How many data points do you need to collect ? How many days do you need to collect data for ? What is the sampling strategy ? Who will collect data and how will data get stored ? What could the potential drivers of variation be ?

Ensure measurement system reliability
- Is tool used to measure the output variable flawed ?

Collect data

Identify the Metrics

Identify Process Capability

Cp = 0.4 s = 2.7

Display Data
1000 0 -1000





D B F A C E Other

Measure the process Validate Measurement Systems
Col # Inspector Sample # 1 2 3 4 5 Totals Averages 1 1st Trial 2.0 2.0 1.5 3.0 2.0 10.5 2.1 Sum XA 2 A 2nd Trial 1.0 3.0 1.0 3.0 1.5 9.5 1.9 4.0 2.0 3 Diff 1.0 1.0 0.5 0.0 0.5 3.0 0.6 4 1st Trial 1.5 2.5 2.0 2.0 1.5 9.5 1.9 Sum XB 5 B 2nd Trial 1.5 2.5 1.5 2.5 0.5 8.5 1.7 3.6 1.8 6 Diff 0.0 0.0 0.5 0.5 1.0 2.0 0.4

Prioritize the Metrics
O1 O2 O3 O4 I1 I2 I3 I4

Data Collection Plan
Data Collection Plan
What questions do you want to answer? Operational Definition and Procedures Data What Measure type/ How Related Sampling How/ Data type measured conditions notes where


How will you ensure consistency and stability?

What is your plan for starting data collection? How will the data be displayed?



D Define M Measure A Analyze I Improve C Control

How well or poorly processes are working compared with - Best possible (Benchmarking) - Competitor’s Shows you maximum possible result Don’t focus on symptoms, find the root cause

Process Door

Data Door
O O O O n X n n X X X X n X n O O

Cause & Effect

21 20 19 18 17 16 15 14 13 12
n n O




n O

X n O X













Design of Experiments


t-test ANOVA

Regression Analysis




D Define M Measure A Analyze I Improve C Control Present recommendations to process owner. Pilot run - Formulate Pilot run. - Test improved process (run pilot). - Analyze pilot and results. Develop implementation plan. - Prepare final presentation. - Present final recommendation to Management Team.

Generate Solutions
A B C D 4 1 3 2

Plan Implementation
1 2












Perform Cost-Benefit Analysis Assess Risks

Run Pilot
Original Test

Full scale

Select the Solution

D Define M Measure A Analyze I Improve C Control Don’t be too hasty to declare victory.

How will you maintain to gains made? - Change policy & procedures - Change drawings - Change planning - Revise budget - Training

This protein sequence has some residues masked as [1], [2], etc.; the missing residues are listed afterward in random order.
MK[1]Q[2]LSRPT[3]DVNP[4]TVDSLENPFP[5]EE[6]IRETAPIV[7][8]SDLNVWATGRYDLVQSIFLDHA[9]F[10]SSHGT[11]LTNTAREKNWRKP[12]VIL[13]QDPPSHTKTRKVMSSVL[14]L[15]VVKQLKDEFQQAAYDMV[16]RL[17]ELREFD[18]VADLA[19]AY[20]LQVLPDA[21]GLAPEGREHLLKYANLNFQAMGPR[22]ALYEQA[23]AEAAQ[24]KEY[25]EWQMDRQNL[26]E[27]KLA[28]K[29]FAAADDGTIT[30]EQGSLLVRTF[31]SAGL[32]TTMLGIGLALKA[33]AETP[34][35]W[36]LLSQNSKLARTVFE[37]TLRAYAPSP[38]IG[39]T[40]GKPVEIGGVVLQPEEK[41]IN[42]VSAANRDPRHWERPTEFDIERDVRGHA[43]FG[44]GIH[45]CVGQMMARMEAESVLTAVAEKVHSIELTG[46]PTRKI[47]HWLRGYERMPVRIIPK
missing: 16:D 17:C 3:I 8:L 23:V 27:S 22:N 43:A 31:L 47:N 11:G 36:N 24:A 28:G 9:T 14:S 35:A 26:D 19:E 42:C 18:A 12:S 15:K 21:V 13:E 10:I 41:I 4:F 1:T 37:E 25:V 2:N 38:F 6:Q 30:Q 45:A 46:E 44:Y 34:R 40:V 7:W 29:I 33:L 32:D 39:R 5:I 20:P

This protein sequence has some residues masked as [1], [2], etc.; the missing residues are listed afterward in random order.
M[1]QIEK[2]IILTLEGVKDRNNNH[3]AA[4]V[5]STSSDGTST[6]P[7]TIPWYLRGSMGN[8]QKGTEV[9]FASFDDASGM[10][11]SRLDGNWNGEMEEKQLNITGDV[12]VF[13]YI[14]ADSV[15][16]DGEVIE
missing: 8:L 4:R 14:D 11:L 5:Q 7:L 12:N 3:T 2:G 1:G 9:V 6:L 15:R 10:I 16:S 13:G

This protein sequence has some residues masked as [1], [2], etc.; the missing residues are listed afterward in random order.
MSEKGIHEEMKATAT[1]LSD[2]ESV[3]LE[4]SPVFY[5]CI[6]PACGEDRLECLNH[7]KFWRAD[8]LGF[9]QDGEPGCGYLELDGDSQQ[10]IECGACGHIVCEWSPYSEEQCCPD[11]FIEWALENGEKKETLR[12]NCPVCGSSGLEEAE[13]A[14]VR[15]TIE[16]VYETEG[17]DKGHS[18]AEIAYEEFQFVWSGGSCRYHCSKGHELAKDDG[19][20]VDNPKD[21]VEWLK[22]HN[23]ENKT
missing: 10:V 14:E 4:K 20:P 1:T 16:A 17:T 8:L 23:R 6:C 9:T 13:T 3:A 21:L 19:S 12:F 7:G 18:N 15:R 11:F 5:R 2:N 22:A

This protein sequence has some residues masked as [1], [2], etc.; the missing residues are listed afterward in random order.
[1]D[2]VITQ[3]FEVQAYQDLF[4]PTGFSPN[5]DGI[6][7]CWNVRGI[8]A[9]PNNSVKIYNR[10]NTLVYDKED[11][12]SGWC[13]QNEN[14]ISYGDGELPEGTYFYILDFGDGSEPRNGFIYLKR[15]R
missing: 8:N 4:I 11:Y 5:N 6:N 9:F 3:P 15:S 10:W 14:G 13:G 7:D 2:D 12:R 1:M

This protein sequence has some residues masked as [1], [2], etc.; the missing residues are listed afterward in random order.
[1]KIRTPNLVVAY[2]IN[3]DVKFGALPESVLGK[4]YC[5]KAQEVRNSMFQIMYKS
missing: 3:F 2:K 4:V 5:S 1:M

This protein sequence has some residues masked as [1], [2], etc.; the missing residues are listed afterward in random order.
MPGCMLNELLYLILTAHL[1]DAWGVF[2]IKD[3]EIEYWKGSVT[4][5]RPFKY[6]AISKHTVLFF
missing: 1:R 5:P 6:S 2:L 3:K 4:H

Document & Standardize
Training Op Pro e Curriculum c rati ng Training edu r Manes Manual ual

Key Learnings
Results Learnings
• • •


Fill to here


QC Process Chart
Product Name Process Name Process Code # Date of Issue: Revision Date Issued by: Reason Approved by: Signature Flowchart Control/Check Points Response to Abnormality Work Control Immediate Permanent Instructions Code # CharacMethod ho W Who Notes teristicsLimits Fix Fix

Process Owner



. Evaluate Project Results


Ownership & Monitoring

Process Change Management
Before After

s = Cp =

3.7 1.4 LSL


s = 2.7 Cp = 0.4

A1 A2 A3 A4


A2 A1 A3 A4





Improvement Remaining Gap Target



Step 4 changes implemented


Tools for DMAIC
What is wrong?

Data & Process capability

When and where are the defects

How to get to six sigma

Display key measures

 Benchmark  Baseline  Contract / Charter  Kano Model  Voice of the Customer  Quality Function Deployment  Process Flow Map  Project Management  “Management by Fact” – 4 What’s Fact” What’

 7 Basic Tools  Defect Metrics  Data Collection, Forms, Plan, Logistics  Sampling Techniques

 Cause & Effect Diagrams  Failure Models &  Effect Analysis  Decision & Risk Analysis  Statistical Inference  Control Charts  Capability  Reliability Analysis  Root Cause Analysis  5 Why’s Why’  Systems Thinking

 Design of Experiments  Modelling  Tolerancing  Robust Design  Process Map

Statistical Controls  Control Charts  Time Series Methods Non Statistical Controls  Procedure adherence  Performance Mgmt  Preventive activities  Poke yoke

6 σ Training
Black Belt
Leader of teams implementing the six sigma methodology on projects.

Mentor, trainer, and coach of Black Belts and othe in Master the organization.


Black Belts

Delivers successful focused projects usin the six sigma methodology and tools.

Green Belts